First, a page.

Construction Heavy Machinery, New Heavy Equipment Prices

How to find heavy equipment rental

September 22, 2016

Suitable construction equipment is a prerequisite of undertaking any construction work. However, the cost of purchasing all necessary machinery is very high and if there is a lack of qualified operators to handle them, the risk posed to ground workers and passersby is increased manifold.

Training workers in the use of operating heavy machinery like backhoe loaders and earthmovers is time-consuming and cost-prohibitive for contractors. An alternative solution is to hire equipment and licensed operators which guarantees work that progresses quicker, efficiently and with fewer risks.

A rule of thumb in the construction industry is that unless you plan to use equipment at least 60 percent of the time, don’t bother purchasing any. Renting turns out to be much cheaper as equipment can cost an arm and a leg and leaving them unused more than half the time not only depreciates their value but subjects them to rust.

Before deciding to purchase or rent, it’s important to evaluate how often the equipment is likely to be used. If there are several projects in the offing and you know you’ll need the machinery, you can come to a decision quickly. If, however, there are only a couple and that too phased many months apart, renting will be much cheaper.


Rental houses and distributors leasing construction equipment try to keep only up-to-date machines in stock. They’re also well-versed in what type of equipment is currently in demand as they cater to many clients. As a customer, you have the opportunity to gain experience with new machines which will also allow you to make comparisons better as you calculate estimates.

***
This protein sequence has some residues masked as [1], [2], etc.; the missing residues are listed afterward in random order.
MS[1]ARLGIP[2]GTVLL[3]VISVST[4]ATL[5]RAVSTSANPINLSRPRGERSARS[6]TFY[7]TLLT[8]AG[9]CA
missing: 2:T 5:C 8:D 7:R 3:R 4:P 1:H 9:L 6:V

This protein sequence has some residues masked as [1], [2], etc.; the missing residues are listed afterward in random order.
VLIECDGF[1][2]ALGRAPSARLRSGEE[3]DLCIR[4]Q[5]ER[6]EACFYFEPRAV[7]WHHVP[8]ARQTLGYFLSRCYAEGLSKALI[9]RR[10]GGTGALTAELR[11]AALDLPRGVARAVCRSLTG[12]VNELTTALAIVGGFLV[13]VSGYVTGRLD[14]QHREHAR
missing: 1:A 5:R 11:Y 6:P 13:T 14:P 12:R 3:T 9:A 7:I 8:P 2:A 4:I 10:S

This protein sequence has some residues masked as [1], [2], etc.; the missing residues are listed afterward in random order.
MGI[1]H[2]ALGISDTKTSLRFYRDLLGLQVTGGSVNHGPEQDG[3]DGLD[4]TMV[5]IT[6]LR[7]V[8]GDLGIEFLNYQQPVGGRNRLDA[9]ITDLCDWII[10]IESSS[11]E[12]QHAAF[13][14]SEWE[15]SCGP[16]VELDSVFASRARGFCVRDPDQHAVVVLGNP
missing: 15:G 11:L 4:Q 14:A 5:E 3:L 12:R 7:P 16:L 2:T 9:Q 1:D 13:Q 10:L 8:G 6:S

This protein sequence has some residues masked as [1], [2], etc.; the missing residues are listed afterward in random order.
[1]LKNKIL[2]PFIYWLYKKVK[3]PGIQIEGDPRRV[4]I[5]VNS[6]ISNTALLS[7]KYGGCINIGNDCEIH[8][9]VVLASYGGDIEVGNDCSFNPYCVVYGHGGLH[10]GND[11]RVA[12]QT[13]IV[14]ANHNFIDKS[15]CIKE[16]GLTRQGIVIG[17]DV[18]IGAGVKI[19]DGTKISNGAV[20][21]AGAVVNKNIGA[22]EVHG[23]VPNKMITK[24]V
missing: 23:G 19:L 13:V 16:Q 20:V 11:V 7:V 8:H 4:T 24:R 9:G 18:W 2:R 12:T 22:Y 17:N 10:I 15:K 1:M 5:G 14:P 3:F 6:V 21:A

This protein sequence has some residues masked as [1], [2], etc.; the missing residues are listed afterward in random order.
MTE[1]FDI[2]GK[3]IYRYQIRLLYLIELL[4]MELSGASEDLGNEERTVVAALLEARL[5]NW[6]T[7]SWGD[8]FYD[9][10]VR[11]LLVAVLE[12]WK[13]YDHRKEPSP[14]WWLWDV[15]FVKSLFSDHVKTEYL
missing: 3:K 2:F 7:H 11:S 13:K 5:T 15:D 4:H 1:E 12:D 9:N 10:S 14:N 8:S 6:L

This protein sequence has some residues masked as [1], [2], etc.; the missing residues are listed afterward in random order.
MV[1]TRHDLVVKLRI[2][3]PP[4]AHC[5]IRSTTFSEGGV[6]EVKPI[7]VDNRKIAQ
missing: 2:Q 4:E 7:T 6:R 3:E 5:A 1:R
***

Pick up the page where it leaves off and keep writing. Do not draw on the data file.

Heavy machinery are capital expenses which means they’re subject to tax. The cost cannot be deducted within a year of purchase and as time passes, their monetary value depreciates while their functionality experiences similar depreciation. If you aren’t careful, you could end up with an expensive piece of equipment that’s used only for a time with a reduced resale value. What’s worse, if safety and quality control guidelines are amended during the life of the equipment, resale value will be plunged even lower by the time you decide to sell.

Another point to examine is transportation cost. If you’ve successfully bid on a project located miles away, transporting equipment and workers will be part of the logistics while fuel cost and loading and unloading time will also have to be considered. Not only can this be expensive but very time-consuming in which case, renting equipment makes more sense.

Fleet management is another problem. If there are multiple pieces of equipment you’ll require storage space which is not only expensive in the long run but not always easy to come by. Distributors and rental houses already have the necessary storage space so you don’t have to contend with the hassle. Besides, the bonus of not needing a license to rent heavy equipment is attractive to many.

As for whether approaching a rental house or a distributor is wiser, there are pros and cons to both which beg examination. With a rental house, you’ll find core construction equipment catering to a large geographical area. With a distributor, the list extends beyond core equipment and new releases are also leased. However, you may not find local distributors as they service a smaller area.

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